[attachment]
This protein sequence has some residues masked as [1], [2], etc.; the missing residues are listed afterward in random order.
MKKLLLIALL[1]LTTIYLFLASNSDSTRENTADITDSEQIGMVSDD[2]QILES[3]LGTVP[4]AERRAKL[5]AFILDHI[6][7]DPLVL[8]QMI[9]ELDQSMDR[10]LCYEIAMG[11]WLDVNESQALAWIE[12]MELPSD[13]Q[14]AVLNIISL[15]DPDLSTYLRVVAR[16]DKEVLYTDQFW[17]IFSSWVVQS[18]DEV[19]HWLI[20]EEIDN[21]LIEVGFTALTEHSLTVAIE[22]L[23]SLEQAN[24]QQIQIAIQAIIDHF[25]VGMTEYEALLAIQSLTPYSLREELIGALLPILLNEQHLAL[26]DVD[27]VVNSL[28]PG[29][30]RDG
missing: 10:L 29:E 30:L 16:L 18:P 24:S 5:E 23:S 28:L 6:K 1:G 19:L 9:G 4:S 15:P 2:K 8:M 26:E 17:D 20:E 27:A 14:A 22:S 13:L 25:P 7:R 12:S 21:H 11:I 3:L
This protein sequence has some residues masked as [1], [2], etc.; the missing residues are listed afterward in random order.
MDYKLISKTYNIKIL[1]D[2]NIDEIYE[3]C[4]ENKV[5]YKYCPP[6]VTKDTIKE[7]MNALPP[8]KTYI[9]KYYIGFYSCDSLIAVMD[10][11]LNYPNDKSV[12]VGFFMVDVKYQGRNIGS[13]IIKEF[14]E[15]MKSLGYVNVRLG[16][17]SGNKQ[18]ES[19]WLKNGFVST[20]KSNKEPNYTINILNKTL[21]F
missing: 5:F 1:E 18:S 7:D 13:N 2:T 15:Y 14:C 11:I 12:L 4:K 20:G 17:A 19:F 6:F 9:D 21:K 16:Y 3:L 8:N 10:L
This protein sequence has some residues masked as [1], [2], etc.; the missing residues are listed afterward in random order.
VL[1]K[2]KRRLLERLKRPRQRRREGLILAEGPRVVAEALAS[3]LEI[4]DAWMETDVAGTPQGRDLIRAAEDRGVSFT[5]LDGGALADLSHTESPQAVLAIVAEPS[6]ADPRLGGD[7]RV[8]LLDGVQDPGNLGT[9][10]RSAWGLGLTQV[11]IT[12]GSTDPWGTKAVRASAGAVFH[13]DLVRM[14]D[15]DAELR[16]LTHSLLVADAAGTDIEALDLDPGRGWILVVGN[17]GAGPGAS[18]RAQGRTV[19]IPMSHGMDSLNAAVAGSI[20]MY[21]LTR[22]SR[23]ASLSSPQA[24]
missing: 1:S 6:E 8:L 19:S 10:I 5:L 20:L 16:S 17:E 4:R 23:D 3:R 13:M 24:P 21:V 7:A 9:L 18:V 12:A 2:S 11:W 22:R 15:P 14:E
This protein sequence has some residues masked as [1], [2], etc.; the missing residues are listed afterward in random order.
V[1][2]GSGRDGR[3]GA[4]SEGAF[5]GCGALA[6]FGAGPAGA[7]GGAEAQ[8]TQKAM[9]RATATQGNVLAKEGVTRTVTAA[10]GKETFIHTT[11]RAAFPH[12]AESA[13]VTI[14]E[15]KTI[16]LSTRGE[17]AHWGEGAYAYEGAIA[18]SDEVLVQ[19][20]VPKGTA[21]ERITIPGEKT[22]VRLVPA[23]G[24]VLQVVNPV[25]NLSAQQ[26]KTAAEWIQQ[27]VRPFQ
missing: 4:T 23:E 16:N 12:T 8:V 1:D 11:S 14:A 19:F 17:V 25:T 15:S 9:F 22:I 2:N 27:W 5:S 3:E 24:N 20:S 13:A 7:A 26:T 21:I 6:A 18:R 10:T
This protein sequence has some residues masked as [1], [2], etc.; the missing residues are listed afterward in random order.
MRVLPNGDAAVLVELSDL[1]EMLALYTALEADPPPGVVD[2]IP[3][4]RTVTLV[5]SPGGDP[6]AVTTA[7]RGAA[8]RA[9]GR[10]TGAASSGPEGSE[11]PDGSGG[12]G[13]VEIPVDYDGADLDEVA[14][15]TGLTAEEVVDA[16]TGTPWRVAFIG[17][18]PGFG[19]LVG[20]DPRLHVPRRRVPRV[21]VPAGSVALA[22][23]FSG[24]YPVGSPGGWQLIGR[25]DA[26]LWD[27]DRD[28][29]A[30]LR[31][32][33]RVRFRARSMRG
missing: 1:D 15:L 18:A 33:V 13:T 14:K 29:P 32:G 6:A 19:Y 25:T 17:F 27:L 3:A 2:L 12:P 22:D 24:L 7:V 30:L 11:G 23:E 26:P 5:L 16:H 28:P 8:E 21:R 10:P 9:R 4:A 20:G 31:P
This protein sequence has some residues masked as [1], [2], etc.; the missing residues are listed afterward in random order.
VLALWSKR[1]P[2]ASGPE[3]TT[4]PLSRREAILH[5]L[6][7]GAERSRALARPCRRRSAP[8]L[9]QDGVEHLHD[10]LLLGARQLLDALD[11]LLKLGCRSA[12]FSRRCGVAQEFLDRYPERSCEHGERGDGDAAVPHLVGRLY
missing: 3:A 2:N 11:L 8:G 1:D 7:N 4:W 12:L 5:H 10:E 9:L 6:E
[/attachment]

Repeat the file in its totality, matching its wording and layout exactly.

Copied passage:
This protein sequence has some residues masked as [1], [2], etc.; the missing residues are listed afterward in random order.
MKKLLLIALL[1]LTTIYLFLASNSDSTRENTADITDSEQIGMVSDD[2]QILES[3]LGTVP[4]AERRAKL[5]AFILDHI[6][7]DPLVL[8]QMI[9]ELDQSMDR[10]LCYEIAMG[11]WLDVNESQALAWIE[12]MELPSD[13]Q[14]AVLNIISL[15]DPDLSTYLRVVAR[16]DKEVLYTDQFW[17]IFSSWVVQS[18]DEV[19]HWLI[20]EEIDN[21]LIEVGFTALTEHSLTVAIE[22]L[23]SLEQAN[24]QQIQIAIQAIIDHF[25]VGMTEYEALLAIQSLTPYSLREELIGALLPILLNEQHLAL[26]DVD[27]VVNSL[28]PG[29][30]RDG
missing: 10:L 29:E 30:L 16:L 18:P 24:S 5:E 23:S 28:L 6:K 1:G 19:L 9:G 4:S 15:P 2:K 8:M 26:E 17:D 20:E 27:A 14:A 22:S 13:L 25:P 7:R 12:S 21:H 11:I 3:L
This protein sequence has some residues masked as [1], [2], etc.; the missing residues are listed afterward in random order.
MDYKLISKTYNIKIL[1]D[2]NIDEIYE[3]C[4]ENKV[5]YKYCPP[6]VTKDTIKE[7]MNALPP[8]KTYI[9]KYYIGFYSCDSLIAVMD[10][11]LNYPNDKSV[12]VGFFMVDVKYQGRNIGS[13]IIKEF[14]E[15]MKSLGYVNVRLG[16][17]SGNKQ[18]ES[19]WLKNGFVST[20]KSNKEPNYTINILNKTL[21]F
missing: 5:F 1:E 18:S 7:D 13:N 2:T 15:Y 14:C 11:I 12:L 4:K 20:G 17:A 19:F 6:F 9:D 21:K 16:Y 3:L 8:N 10:L
This protein sequence has some residues masked as [1], [2], etc.; the missing residues are listed afterward in random order.
VL[1]K[2]KRRLLERLKRPRQRRREGLILAEGPRVVAEALAS[3]LEI[4]DAWMETDVAGTPQGRDLIRAAEDRGVSFT[5]LDGGALADLSHTESPQAVLAIVAEPS[6]ADPRLGGD[7]RV[8]LLDGVQDPGNLGT[9][10]RSAWGLGLTQV[11]IT[12]GSTDPWGTKAVRASAGAVFH[13]DLVRM[14]D[15]DAELR[16]LTHSLLVADAAGTDIEALDLDPGRGWILVVGN[17]GAGPGAS[18]RAQGRTV[19]IPMSHGMDSLNAAVAGSI[20]MY[21]LTR[22]SR[23]ASLSSPQA[24]
missing: 1:S 6:E 8:L 19:S 10:I 5:L 20:L 16:S 17:E 4:R 23:D 3:R 13:M 24:P 21:V 7:A 9:L 18:V 12:A 2:S 11:W 22:R 15:P 14:E
This protein sequence has some residues masked as [1], [2], etc.; the missing residues are listed afterward in random order.
V[1][2]GSGRDGR[3]GA[4]SEGAF[5]GCGALA[6]FGAGPAGA[7]GGAEAQ[8]TQKAM[9]RATATQGNVLAKEGVTRTVTAA[10]GKETFIHTT[11]RAAFPH[12]AESA[13]VTI[14]E[15]KTI[16]LSTRGE[17]AHWGEGAYAYEGAIA[18]SDEVLVQ[19][20]VPKGTA[21]ERITIPGEKT[22]VRLVPA[23]G[24]VLQVVNPV[25]NLSAQQ[26]KTAAEWIQQ[27]VRPFQ
missing: 4:T 23:E 16:N 12:T 8:V 1:D 11:S 14:A 19:F 17:V 25:T 15:S 9:F 22:I 2:N 27:W 5:S 3:E 24:N 20:S 13:A 7:A 26:T 21:I 6:A 18:R 10:T
This protein sequence has some residues masked as [1], [2], etc.; the missing residues are listed afterward in random order.
MRVLPNGDAAVLVELSDL[1]EMLALYTALEADPPPGVVD[2]IP[3][4]RTVTLV[5]SPGGDP[6]AVTTA[7]RGAA[8]RA[9]GR[10]TGAASSGPEGSE[11]PDGSGG[12]G[13]VEIPVDYDGADLDEVA[14][15]TGLTAEEVVDA[16]TGTPWRVAFIG[17][18]PGFG[19]LVG[20]DPRLHVPRRRVPRV[21]VPAGSVALA[22][23]FSG[24]YPVGSPGGWQLIGR[25]DA[26]LWD[27]DRD[28][29]A[30]LR[31][32][33]RVRFRARSMRG
missing: 1:D 15:L 18:A 33:V 13:T 14:K 29:P 32:G 6:A 19:Y 25:T 17:F 27:L 3:A 2:L 12:P 22:D 24:L 7:V 30:L 11:G 23:E 26:P 5:L 16:H 28:P 8:E 21:R 10:P 9:R 4:A 20:G 31:P
This protein sequence has some residues masked as [1], [2], etc.; the missing residues are listed afterward in random order.
VLALWSKR[1]P[2]ASGPE[3]TT[4]PLSRREAILH[5]L[6][7]GAERSRALARPCRRRSAP[8]L[9]QDGVEHLHD[10]LLLGARQLLDALD[11]LLKLGCRSA[12]FSRRCGVAQEFLDRYPERSCEHGERGDGDAAVPHLVGRLY
missing: 3:A 2:N 11:L 8:G 1:D 7:N 4:W 12:L 5:H 10:E 9:L 6:E